November 16, 2017
Our Work as a Change Agent
Keystone Human Services is a change agent. We use those words frequently. But what does it mean to be a change agent?
When Keystone was founded in 1972, we realized we had a choice. We could accept conditions the way they were, with people with disability living isolated, segregated lives in institutions, or we could accept responsibility for changing those conditions.
We accepted the responsibility, and since then we have built a community of change agents who are dedicated to creating a world where all people, regardless of ability, can grow, make choices, and be valued and contributing members of the community.
We made a promise, a covenant, with the people we support and serve and their families to be there for a lifetime should they need us, and for that, we must be an enduring organization. We made a promise, we have a clear vision, and we have a structure, and what keeps that all in place is leadership. Leadership at all levels—at the level of service delivery, at the level of management, and at the level of our Boards.
When we were founded 45 years ago, we began with the people nearest to us in Harrisburg, PA, supporting them to leave the Harrisburg State Hospital and move into the community. Then the world grew smaller and became a global community. Knowing we had the tools and the knowledge, we shared our vision of inclusion for all people in Connecticut and Delaware in the United States, and the Republic of Moldova and India.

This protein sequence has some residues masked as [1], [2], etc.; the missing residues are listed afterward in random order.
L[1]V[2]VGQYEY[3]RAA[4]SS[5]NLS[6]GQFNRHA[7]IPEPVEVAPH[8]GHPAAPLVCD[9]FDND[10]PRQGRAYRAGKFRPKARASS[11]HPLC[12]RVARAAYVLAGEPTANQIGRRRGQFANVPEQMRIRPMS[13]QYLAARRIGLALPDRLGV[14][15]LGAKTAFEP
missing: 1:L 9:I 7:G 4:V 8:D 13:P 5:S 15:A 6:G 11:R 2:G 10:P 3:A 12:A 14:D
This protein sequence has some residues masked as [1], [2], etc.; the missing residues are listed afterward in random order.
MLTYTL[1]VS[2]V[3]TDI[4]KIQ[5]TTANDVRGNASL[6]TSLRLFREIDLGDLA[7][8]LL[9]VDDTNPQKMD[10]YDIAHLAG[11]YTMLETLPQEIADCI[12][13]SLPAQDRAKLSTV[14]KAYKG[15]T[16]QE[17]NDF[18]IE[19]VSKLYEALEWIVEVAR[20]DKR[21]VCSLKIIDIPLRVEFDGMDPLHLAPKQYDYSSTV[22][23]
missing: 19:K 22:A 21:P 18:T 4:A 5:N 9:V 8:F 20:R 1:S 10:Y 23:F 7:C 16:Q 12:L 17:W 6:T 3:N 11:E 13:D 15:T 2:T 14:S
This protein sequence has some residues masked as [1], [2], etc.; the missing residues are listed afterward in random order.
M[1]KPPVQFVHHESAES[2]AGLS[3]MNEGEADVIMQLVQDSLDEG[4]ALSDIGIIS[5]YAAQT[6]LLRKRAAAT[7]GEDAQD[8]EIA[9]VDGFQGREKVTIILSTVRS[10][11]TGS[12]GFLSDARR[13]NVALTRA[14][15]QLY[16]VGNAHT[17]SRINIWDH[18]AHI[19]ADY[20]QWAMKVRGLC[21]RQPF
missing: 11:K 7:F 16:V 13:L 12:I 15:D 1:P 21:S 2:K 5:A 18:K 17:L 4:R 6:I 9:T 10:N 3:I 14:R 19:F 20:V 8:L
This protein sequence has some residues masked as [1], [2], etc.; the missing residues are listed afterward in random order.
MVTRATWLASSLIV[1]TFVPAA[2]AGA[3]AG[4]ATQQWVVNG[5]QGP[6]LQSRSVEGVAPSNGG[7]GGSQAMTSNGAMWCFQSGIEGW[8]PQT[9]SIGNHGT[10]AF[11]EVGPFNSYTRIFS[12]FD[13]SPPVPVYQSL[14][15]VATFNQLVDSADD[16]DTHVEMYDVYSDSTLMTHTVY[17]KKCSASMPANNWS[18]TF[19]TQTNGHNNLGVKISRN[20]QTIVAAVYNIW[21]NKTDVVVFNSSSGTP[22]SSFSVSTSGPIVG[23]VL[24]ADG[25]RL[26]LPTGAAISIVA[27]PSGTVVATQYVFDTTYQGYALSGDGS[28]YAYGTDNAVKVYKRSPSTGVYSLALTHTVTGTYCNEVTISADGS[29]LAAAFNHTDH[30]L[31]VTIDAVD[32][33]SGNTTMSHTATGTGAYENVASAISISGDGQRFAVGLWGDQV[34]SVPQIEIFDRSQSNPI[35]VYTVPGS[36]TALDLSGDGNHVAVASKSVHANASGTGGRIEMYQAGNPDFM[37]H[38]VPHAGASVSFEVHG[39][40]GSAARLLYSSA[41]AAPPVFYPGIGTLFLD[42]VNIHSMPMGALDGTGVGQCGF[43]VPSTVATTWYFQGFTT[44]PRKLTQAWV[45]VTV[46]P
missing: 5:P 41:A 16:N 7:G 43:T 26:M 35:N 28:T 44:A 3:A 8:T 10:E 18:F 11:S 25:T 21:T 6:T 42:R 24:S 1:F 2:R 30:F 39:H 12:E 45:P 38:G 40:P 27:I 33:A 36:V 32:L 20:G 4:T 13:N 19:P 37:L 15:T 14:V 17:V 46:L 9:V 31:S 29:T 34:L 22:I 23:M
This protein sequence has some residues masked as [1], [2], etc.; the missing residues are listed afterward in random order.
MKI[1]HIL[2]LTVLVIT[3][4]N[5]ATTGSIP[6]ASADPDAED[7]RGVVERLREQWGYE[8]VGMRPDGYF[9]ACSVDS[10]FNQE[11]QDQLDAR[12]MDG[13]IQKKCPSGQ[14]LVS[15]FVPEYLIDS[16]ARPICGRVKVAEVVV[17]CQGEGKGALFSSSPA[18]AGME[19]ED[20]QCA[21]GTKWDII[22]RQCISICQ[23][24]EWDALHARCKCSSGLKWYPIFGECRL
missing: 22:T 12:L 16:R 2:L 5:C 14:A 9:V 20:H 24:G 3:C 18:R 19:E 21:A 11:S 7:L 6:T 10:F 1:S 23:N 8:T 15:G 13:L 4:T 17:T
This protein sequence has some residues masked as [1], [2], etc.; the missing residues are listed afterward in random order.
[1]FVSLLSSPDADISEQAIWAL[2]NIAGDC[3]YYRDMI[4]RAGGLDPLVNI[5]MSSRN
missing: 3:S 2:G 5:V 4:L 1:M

Our growth is built on relationships, connecting with other change agents with a vision of an inclusive world where people with disability belong and are welcomed to join in all the community has to offer.
We recently awarded two such people during our Annual Meeting this November. Tracy Kralik, vice chairperson of Key Human Services’ Board of Directors, received the 2017 Edna Silberman Humanitarian Service Award for her work within the community to support people with disability. Dr. Ludmila Malcoci, Regional Director of Eastern and Central Europe for Keystone Human Services International, received the Dr. Joseph Adlestein Professional Leadership Award for her work to develop community-based services in Moldova and to promote inclusion. We congratulate both of them and thank them for their service.
Each person within Keystone Human Services has a role to play in creating change and making our vision real in people’s lives. We are all change agents.
We value the diversity of humanity. The welfare of all people is vested in the welfare of each person. Our work to accept, value, and understand the great diversity of human qualities is linked to our role of creating a safer world.
Charles J. Hooker III
President and CEO, Keystone Human Services